From SCOTUS Blog:
In Plain English: The Affordable Care Act,
including its individual mandate that virtually all Americans buy health
insurance, is constitutional. There were not five votes to uphold it
on the ground that Congress could use its power to regulate commerce
between the states to require everyone to buy health insurance.
However, five Justices agreed that the penalty that someone must pay if
he refuses to buy insurance is a kind of tax that Congress can impose
using its taxing power. That is all that matters. Because the mandate
survives, the Court did not need to decide what other parts of the
statute were constitutional, except for a provision that required states
to comply with new eligibility requirements for Medicaid or risk losing
their funding. On that question, the Court held that the provision is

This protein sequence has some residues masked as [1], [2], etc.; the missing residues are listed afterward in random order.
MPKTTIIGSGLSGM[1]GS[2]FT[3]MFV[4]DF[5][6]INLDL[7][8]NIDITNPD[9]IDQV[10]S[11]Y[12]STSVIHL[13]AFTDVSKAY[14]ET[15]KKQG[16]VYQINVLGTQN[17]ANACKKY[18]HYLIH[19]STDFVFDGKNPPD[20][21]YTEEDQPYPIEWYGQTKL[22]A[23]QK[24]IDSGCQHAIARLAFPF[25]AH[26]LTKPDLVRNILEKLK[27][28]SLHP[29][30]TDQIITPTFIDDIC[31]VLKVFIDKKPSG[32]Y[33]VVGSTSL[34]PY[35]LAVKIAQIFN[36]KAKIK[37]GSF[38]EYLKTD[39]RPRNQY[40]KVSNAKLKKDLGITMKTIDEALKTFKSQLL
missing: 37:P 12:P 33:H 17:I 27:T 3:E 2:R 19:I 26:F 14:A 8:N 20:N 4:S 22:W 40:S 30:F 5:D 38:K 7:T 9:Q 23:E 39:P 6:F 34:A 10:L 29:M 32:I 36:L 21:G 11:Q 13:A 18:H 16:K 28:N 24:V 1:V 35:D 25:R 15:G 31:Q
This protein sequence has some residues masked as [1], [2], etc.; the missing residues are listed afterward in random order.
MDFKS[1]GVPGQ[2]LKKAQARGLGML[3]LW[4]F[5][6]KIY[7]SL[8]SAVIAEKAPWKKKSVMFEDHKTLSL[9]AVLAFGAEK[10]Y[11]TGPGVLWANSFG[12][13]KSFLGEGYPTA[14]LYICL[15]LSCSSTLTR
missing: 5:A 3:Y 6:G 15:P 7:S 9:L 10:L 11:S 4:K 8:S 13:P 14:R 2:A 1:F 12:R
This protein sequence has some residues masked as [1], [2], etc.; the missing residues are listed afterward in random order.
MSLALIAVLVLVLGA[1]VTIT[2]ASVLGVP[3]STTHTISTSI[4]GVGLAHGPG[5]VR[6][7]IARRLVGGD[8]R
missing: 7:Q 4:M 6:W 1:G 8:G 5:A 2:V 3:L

constitutional as long as states would only lose new funds if they
didn't comply with the new requirements, rather than all of their
a majority of the Court has accepted the Administration's backup
argument that, as Roberts put it, "the mandate can be regarded as
establishing a condition -- not owning health insurance -- that triggers
a tax -- the required payment to IRS." Actually, this was the
Administration's second backup argument: first argument was Commerce
Clause, second was Necessary and Proper Clause, and third was as a tax.
The third argument won.